What do Emma Watson, Jackie Chan, Simon Cowell & YAYWORLD have in common?
How a simple, little known startup managed to get listed in the Panama Papers.
They've all been named in the Panama Papers, one of the biggest data leaks of all time that reveals the names of people who have formed offshore companies.
In 2015/16, a collection of 11.5 million documents containing details about 214,488 offshore entities were leaked from Mossack Fonseca, an international legal firm head quartered in Panama. Organizations and individuals listed in the Panama Papers included the NYU School of Medicine; the trustees of Columbia University; the founders of Linksys; golfer Tiger Woods; chess grand master Bobby Fischer; actors Jackie Chan, Emilio Estevez and Emma Watson; filmmaker Stanley Kubrick; Simon Cowell of America's Got Talent; the Duchess of York, former wife of Prince Andrew; and a little known company called YAYWORLD.
Hold on - not everybody is a bad guy!
As you enter the Panama Papers website, the ICIJ is quick to state that there are legitimate uses for offshore companies and trusts, and not all companies in the database have broken the law or acted improperly. This story is about how my startup YAYWORLD, ended up in the Panama Papers database.
When my husband and I divorced in 1996, I had to quickly come up with a business to support my young family. One day I read about something called the ‘Internet’. I knew immediately this was the solution I needed to be able to work from home so I could take care of my two toddlers, then aged 18 and 36 months. We lived in Paris, so I promptly signed up with WorldNet, the only public service provider in France at the time. Receiving their 5” floppy disk connection kit was on a par with opening a box containing the latest iPhone!
As an avid traveler and loyal user of Michelin and Relais & Châteaux guides, creating an online guide of French hotels seemed a good idea. So I got together a group of stay at home mothers, who I provided with a database and hotel guides from which they captured each hotel’s address, number of rooms, star category and prices. I then leased a dedicated server in the US, hired a local web designer, and launched my first website, Frenchhotels.com.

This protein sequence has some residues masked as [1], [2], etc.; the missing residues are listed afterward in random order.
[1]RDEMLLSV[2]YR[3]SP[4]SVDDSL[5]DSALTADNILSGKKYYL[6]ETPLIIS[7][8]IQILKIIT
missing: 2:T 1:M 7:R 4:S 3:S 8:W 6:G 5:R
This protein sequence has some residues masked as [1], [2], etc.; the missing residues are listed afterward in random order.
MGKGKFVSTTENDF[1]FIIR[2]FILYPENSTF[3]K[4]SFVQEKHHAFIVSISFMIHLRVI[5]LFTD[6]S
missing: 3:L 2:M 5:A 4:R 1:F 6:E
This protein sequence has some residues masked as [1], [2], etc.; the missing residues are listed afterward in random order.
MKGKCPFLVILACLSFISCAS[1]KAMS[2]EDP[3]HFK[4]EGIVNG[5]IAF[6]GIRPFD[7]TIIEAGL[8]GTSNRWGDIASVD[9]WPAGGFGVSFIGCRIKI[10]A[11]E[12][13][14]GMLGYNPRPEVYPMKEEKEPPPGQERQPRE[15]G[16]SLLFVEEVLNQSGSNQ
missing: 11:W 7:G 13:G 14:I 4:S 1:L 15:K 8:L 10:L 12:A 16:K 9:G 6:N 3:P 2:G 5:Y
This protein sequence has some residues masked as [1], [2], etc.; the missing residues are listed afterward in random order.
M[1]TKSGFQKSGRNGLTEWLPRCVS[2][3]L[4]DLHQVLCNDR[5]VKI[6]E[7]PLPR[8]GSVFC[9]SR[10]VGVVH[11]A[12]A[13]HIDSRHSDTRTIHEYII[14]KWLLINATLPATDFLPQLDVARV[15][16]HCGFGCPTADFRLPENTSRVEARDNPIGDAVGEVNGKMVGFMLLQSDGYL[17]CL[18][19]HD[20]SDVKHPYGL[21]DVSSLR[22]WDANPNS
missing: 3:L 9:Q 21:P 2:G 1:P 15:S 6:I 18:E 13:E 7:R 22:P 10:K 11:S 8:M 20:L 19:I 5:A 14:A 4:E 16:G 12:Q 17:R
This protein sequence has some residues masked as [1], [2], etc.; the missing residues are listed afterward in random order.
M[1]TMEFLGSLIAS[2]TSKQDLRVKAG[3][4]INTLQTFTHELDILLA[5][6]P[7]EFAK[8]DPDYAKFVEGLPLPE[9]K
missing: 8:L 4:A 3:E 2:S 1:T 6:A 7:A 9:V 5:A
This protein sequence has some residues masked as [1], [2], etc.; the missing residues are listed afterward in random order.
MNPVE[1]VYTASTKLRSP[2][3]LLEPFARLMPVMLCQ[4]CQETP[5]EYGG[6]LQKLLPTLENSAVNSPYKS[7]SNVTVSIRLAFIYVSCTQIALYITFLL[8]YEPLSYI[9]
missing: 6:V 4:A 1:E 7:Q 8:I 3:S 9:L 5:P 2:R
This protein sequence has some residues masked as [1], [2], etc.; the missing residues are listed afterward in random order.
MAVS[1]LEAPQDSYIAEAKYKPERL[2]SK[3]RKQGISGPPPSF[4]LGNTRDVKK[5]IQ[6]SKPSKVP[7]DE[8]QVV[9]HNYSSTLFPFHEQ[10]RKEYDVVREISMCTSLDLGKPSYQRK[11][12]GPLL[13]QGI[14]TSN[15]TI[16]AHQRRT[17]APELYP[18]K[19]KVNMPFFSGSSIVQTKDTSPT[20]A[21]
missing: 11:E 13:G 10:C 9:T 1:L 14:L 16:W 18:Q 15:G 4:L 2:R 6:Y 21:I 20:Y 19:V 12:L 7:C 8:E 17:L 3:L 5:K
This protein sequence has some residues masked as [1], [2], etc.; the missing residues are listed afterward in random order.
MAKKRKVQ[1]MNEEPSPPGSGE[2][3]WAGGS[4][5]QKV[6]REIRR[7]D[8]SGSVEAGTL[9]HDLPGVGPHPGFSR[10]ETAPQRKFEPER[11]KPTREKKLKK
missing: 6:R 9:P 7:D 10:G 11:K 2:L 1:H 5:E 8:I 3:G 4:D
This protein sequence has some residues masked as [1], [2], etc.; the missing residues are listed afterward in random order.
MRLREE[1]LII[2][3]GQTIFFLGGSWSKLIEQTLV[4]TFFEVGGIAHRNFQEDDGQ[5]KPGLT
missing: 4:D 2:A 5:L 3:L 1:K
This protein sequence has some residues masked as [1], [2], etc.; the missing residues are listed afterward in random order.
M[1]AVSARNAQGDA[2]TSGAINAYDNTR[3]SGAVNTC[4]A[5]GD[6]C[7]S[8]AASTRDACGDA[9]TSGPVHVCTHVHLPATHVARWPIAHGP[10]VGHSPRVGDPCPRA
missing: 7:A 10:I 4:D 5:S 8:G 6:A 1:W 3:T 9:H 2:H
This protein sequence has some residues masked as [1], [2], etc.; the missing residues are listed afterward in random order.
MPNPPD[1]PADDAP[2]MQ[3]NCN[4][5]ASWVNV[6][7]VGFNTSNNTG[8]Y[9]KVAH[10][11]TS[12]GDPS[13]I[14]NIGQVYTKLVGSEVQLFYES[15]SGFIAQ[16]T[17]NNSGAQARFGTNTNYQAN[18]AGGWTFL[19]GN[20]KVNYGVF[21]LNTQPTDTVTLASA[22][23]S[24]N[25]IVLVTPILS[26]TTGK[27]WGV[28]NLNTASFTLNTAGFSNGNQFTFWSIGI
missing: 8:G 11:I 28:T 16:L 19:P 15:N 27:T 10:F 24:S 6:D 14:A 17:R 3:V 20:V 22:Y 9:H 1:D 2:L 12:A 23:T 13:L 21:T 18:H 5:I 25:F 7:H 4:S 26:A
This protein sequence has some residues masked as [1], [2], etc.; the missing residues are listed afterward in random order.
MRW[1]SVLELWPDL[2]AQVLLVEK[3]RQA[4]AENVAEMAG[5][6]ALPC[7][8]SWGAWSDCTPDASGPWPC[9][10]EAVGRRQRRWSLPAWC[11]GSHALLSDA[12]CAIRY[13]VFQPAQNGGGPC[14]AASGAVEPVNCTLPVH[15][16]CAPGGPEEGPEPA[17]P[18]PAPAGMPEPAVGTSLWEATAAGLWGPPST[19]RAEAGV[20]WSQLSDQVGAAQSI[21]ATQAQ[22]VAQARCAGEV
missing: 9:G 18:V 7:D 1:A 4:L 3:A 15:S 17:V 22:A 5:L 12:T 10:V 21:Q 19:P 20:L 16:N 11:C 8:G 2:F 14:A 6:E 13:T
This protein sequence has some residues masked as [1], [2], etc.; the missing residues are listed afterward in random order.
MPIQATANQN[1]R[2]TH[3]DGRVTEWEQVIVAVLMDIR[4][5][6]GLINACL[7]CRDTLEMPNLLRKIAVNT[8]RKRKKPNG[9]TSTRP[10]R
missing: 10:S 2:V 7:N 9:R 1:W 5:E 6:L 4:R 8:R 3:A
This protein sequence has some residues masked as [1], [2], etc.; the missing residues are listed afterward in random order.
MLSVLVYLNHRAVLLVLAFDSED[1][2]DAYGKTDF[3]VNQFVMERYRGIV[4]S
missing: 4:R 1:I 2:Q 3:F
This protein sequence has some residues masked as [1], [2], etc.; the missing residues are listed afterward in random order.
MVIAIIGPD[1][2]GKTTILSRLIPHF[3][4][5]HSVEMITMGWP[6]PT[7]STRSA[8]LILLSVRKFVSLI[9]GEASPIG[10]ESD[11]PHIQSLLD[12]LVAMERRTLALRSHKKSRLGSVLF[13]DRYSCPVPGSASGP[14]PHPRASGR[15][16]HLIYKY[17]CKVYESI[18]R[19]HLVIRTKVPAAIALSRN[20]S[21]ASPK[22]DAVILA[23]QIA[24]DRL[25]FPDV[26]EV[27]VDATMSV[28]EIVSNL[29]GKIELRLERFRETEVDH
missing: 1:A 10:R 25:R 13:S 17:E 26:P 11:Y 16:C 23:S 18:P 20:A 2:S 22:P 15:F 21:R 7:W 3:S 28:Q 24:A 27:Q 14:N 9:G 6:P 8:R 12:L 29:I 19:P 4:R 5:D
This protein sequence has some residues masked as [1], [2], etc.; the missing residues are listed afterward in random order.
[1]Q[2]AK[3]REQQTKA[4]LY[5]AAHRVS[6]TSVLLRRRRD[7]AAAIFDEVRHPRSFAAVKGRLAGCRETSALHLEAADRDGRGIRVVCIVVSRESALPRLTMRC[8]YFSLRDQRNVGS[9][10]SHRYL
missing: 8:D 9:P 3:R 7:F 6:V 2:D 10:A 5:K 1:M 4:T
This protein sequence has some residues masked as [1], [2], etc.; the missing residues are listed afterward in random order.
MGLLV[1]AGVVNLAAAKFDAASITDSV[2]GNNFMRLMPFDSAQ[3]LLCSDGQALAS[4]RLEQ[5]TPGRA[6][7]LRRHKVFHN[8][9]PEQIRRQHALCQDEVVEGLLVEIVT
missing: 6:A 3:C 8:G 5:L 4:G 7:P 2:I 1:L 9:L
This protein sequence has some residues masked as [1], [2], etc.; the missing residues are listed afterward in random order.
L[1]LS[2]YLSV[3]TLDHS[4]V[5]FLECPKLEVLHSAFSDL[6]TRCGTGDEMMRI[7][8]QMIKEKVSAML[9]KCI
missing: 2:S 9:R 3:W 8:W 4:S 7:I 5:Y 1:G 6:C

Our database grew to 6,000 hotels. Online booking engines didn’t exist back then, so I found a company in the US that could convert and send an email containing reservation details from Frenchhotels.com to the hotel as a fax. The website was subscription based and hotels paid an annual fee to be listed.
Unfortunately, France wasn't very entrepreneur friendly, and the fact I didn’t write French well (raised in the UK) didn’t help. Fed up with the bureaucracy and knowing I could now work anywhere in the world, I started looking at English speaking countries.
South Africa was a growing tourist destination. Nelson Mandela was president, the economy was stable, and I had dreams of my boys growing up outdoors, surfing the ocean, rock climbing mountains and walking with lions. So, in 1998 we moved to Cape Town, where I founded a company called Internet Hotel Guides and launched a second website called SouthAfricanHotels.com.
The two dominant search engines at the time (Google was in its infancy) were Lycos, a spin-off that began as a university research project at Carnegie Mellon, and AltaVista, later purchased by Yahoo. Keyword heavy urls dominated search results and my two websites ranked #1 for matching search queries. This caught the attention of a small California startup called Worldres. They had developed an online booking engine and wanted me to join as an affiliate. Our partnership meant I could stop paying a fortune for faxes and provide clients instant and secure online booking.
The complications associated with doing business in an emerging market country
Despite the dot com collapse in 2001, online travel continued to grow. By 2002, I had also partnered with Sabre and Amadeus, two of the biggest global distribution systems in the travel, and WorldChoice Travel, acquired by Travelocity the following year. Managing multiple databases containing thousands of hotels was laborious because each database inevitably contained duplicate hotels found in the other databases. However, it's thanks to those duplicate listings that I noticed hotels were charging different room rates depending on which booking engine they listed. So, I designed an application to query all four databases in real time, select the lowest room rate and display that rate on our websites. I needed skilled freelance programmers to develop the application, but most qualified programmers were already hired and working full time for larger South African companies. The only solution was to contract developers in the USA and work remotely.
Partnering with GDS brands meant users could now also book cars and flights on the websites. In 2002, I changed the company name to Online Travel Group and registered the business as OTG Limited.
Online banking was in its infancy, and traditional wire transfer was the method of choice for international payments, so I didn't foresee any issue paying US developers from South Africa.